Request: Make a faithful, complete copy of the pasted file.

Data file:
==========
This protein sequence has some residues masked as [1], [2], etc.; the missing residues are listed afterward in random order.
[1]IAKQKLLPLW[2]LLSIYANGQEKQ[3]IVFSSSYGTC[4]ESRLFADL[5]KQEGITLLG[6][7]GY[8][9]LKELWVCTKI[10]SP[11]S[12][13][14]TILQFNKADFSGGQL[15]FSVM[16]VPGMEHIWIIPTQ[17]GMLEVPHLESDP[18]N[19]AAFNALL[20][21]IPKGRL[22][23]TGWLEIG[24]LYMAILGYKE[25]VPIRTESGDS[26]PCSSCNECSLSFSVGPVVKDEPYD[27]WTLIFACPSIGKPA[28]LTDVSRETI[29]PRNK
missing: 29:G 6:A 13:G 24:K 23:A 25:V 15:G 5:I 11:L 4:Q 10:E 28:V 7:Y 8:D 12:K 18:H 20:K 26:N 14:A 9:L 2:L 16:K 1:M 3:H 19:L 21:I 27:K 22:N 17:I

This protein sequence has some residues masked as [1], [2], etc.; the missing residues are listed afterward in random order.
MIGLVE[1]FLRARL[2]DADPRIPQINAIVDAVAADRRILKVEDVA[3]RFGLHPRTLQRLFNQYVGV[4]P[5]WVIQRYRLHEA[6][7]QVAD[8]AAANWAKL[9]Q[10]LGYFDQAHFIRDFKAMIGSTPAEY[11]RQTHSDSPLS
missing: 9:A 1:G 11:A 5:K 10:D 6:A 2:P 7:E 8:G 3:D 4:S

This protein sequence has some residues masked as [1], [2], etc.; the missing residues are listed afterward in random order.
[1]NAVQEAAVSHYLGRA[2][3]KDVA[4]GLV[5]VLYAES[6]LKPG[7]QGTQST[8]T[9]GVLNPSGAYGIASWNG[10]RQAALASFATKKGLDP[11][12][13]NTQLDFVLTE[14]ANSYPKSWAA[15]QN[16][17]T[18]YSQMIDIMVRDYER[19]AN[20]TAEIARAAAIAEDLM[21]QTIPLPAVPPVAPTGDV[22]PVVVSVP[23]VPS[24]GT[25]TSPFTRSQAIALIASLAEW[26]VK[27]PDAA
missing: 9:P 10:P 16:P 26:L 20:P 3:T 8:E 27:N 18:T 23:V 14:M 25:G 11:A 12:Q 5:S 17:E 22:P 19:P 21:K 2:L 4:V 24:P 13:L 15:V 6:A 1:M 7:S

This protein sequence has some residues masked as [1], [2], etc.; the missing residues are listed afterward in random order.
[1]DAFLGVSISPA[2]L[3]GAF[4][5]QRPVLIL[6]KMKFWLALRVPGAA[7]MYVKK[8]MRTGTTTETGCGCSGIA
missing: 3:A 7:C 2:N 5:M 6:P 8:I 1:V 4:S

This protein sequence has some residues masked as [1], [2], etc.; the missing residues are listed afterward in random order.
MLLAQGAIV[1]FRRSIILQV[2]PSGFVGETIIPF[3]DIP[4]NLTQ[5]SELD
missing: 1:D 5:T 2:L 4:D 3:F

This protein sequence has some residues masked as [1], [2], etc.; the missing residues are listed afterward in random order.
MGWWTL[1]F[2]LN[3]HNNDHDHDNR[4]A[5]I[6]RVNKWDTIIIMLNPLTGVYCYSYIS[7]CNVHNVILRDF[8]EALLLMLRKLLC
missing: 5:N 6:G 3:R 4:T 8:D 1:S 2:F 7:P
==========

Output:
This protein sequence has some residues masked as [1], [2], etc.; the missing residues are listed afterward in random order.
[1]IAKQKLLPLW[2]LLSIYANGQEKQ[3]IVFSSSYGTC[4]ESRLFADL[5]KQEGITLLG[6][7]GY[8][9]LKELWVCTKI[10]SP[11]S[12][13][14]TILQFNKADFSGGQL[15]FSVM[16]VPGMEHIWIIPTQ[17]GMLEVPHLESDP[18]N[19]AAFNALL[20][21]IPKGRL[22][23]TGWLEIG[24]LYMAILGYKE[25]VPIRTESGDS[26]PCSSCNECSLSFSVGPVVKDEPYD[27]WTLIFACPSIGKPA[28]LTDVSRETI[29]PRNK
missing: 29:G 6:A 13:G 24:K 23:A 25:V 15:G 5:I 11:L 4:Q 10:E 28:V 7:Y 8:D 12:K 18:H 20:K 26:N 14:A 9:L 2:L 16:K 1:M 3:H 19:L 21:I 27:K 22:N 17:I

This protein sequence has some residues masked as [1], [2], etc.; the missing residues are listed afterward in random order.
MIGLVE[1]FLRARL[2]DADPRIPQINAIVDAVAADRRILKVEDVA[3]RFGLHPRTLQRLFNQYVGV[4]P[5]WVIQRYRLHEA[6][7]QVAD[8]AAANWAKL[9]Q[10]LGYFDQAHFIRDFKAMIGSTPAEY[11]RQTHSDSPLS
missing: 9:A 1:G 11:A 5:K 10:D 6:A 2:P 7:E 8:G 3:D 4:S

This protein sequence has some residues masked as [1], [2], etc.; the missing residues are listed afterward in random order.
[1]NAVQEAAVSHYLGRA[2][3]KDVA[4]GLV[5]VLYAES[6]LKPG[7]QGTQST[8]T[9]GVLNPSGAYGIASWNG[10]RQAALASFATKKGLDP[11][12][13]NTQLDFVLTE[14]ANSYPKSWAA[15]QN[16][17]T[18]YSQMIDIMVRDYER[19]AN[20]TAEIARAAAIAEDLM[21]QTIPLPAVPPVAPTGDV[22]PVVVSVP[23]VPS[24]GT[25]TSPFTRSQAIALIASLAEW[26]VK[27]PDAA
missing: 9:P 10:P 16:P 26:L 20:P 3:T 8:E 27:N 18:T 23:V 14:M 25:G 11:A 12:Q 5:S 17:E 22:P 19:P 21:K 2:L 4:V 24:P 13:L 15:V 6:A 1:M 7:S

This protein sequence has some residues masked as [1], [2], etc.; the missing residues are listed afterward in random order.
[1]DAFLGVSISPA[2]L[3]GAF[4][5]QRPVLIL[6]KMKFWLALRVPGAA[7]MYVKK[8]MRTGTTTETGCGCSGIA
missing: 3:A 7:C 2:N 5:M 6:P 8:I 1:V 4:S

This protein sequence has some residues masked as [1], [2], etc.; the missing residues are listed afterward in random order.
MLLAQGAIV[1]FRRSIILQV[2]PSGFVGETIIPF[3]DIP[4]NLTQ[5]SELD
missing: 1:D 5:T 2:L 4:D 3:F

This protein sequence has some residues masked as [1], [2], etc.; the missing residues are listed afterward in random order.
MGWWTL[1]F[2]LN[3]HNNDHDHDNR[4]A[5]I[6]RVNKWDTIIIMLNPLTGVYCYSYIS[7]CNVHNVILRDF[8]EALLLMLRKLLC
missing: 5:N 6:G 3:R 4:T 8:D 1:S 2:F 7:P